But as I have said, as great as her joy must have been from having been released from the spirit of infirmity that crippled her for those 18 years, and even as great as is the joy of those who are released from the bondage of death in the victory of Christ on His Cross, I don’t think that we have yet come to the source of that joy in which the soul begins immediately to glorify God as soon as Christ touches us in the sacred beauty of His Holy Pascha and raises us up to stand straight and tall in the glory of His Holy Resurrection.
Our Mother, the Church, tells us in her Holy Scriptures and in her prayers and in the spiritual teaching of the holy fathers that Christ our God has healed our passions through His Passion. He has cured our wounds through His wounds. That is to say, the power of Christ to heal us and to raise us to life was not without cost to Himself, it was not without great suffering on His part. It was by His voluntary suffering on the Cross that He heals us and raises us to life so that we are able to stand up straight in the life of His Holy Resurrection.
In other words, what the soul feels when she is touched by the hand of the crucified and risen Christ is the love of Christ Himself. The joy of the soul is the joy of beholding Christ; and more, of becoming one with Him.
So, when we see this woman glorifying Christ this morning, I think we may be seeing the initial flame of love bursting from the fire of love that has been ignited in the inner chamber of her heart. He touched her and healed her in the same mystery by which He renews the world in the mysteries of His birth from the Holy Virgin and His Resurrection from the dead. So that when she was healed, this woman was raised up into the life of His Holy Resurrection and made to become a partaker of the same glory that He had with the Father from before the foundation of the world. But, I think that the glory of God we hear of in the Holy Scriptures may be but the light and the warmth that radiate from the fire of His love, which, as St John writes, is the essential mystery of God’s being.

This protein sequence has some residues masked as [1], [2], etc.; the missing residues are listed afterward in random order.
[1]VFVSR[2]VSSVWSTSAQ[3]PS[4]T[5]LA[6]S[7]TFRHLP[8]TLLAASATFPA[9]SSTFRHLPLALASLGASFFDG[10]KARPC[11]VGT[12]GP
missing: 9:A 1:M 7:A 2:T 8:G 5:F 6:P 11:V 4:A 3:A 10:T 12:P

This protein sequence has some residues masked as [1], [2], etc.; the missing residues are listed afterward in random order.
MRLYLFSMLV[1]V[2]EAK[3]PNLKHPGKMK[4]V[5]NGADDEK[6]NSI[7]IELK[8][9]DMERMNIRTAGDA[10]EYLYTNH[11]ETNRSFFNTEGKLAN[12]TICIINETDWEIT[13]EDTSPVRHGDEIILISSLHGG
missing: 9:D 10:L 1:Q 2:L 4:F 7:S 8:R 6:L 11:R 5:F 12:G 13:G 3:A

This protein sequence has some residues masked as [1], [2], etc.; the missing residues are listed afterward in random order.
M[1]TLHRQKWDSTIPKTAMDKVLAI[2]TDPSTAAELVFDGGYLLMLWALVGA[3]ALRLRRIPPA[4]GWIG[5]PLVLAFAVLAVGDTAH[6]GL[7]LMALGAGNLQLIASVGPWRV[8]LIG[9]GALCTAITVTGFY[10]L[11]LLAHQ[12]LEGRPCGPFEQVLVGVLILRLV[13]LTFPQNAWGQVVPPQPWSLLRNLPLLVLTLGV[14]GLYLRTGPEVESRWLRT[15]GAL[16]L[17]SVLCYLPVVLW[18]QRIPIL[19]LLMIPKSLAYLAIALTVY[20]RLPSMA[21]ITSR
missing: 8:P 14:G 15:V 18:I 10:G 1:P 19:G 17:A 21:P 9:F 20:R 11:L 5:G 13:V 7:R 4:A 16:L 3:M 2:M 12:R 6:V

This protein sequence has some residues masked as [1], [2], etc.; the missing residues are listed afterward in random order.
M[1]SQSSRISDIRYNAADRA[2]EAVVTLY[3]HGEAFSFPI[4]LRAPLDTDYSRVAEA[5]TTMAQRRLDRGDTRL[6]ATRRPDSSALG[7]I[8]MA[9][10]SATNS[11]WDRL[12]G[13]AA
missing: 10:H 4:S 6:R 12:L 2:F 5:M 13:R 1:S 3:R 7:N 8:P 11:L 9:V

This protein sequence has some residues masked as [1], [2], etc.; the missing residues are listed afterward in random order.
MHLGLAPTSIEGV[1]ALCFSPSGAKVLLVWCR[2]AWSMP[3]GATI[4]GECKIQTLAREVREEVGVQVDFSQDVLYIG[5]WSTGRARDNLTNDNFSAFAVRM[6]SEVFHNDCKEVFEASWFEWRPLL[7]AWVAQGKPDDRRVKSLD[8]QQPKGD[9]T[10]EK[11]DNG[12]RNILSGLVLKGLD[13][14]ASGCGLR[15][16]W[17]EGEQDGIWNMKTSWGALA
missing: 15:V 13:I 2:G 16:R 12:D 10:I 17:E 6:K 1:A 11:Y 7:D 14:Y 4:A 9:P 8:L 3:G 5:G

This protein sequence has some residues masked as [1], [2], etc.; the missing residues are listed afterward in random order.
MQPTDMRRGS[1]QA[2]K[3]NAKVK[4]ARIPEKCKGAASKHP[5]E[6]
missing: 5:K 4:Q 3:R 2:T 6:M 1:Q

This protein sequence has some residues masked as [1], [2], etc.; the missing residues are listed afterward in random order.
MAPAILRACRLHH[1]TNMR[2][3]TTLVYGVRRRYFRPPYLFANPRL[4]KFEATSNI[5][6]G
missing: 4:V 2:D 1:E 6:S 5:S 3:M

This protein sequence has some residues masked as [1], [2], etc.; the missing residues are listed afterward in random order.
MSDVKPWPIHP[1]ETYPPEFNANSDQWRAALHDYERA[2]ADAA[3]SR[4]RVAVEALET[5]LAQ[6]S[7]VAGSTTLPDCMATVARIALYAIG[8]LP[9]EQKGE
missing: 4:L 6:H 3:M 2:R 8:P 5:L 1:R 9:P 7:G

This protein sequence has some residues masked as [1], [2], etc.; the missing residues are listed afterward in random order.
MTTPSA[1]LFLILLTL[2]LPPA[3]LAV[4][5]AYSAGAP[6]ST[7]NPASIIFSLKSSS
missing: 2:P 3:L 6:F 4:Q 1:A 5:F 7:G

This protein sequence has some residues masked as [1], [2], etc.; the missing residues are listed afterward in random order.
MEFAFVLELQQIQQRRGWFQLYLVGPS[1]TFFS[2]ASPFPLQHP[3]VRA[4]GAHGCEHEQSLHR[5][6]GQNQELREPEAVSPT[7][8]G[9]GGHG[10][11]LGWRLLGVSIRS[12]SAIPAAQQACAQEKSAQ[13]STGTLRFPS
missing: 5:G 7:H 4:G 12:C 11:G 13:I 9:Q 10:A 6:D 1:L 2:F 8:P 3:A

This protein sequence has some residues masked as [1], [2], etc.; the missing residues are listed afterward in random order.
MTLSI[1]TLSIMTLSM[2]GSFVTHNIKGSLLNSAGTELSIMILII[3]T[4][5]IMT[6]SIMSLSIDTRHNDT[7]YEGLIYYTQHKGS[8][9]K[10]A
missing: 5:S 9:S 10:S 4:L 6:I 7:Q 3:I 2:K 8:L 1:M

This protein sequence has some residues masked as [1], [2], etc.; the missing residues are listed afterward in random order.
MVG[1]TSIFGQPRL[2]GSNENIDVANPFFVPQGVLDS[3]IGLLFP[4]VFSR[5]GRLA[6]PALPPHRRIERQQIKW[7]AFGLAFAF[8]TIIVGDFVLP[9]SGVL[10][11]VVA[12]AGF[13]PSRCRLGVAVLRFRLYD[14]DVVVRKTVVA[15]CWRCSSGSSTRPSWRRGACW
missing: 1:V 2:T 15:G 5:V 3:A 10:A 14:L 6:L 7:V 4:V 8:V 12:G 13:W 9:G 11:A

So, what we may be seeing when this woman glorifies God is the beginning of her deification, the beginning of her becoming one with God as her soul is raised by the touch of His hand from the cold numbness of its having been dead in the sins of the old Adam in the old world that is always passing away, and begins to burn from within with the fire of God’s love, until wholly possessed by love, every strand and fiber of her being aflame with an all-consuming love for Him who first loved us.
It is the fulfillment in those who receive Christ of the mystery of the Theotokos as the bush that was on fire but was not consumed. Perhaps we now understand what it is to glorify God as did the woman in this morning’s Gospel. It is the light of God’s glory that radiates from the fire of His love that begins to burn in those who receive until they are wholly consumed in the glory of God, i.e. in the love of Christ, and yet they are not burned up. They become a flame of love for the Christ who first loved us, praise and glory bursting from their souls without end like flames leaping from a fire, for they are becoming one with the fire of divine love and want to do nothing other than to ascribe glory to the Father, and to the Son and to the Holy Spirit. Amen. Glory to Jesus Christ! Most Holy Theotokos, save us!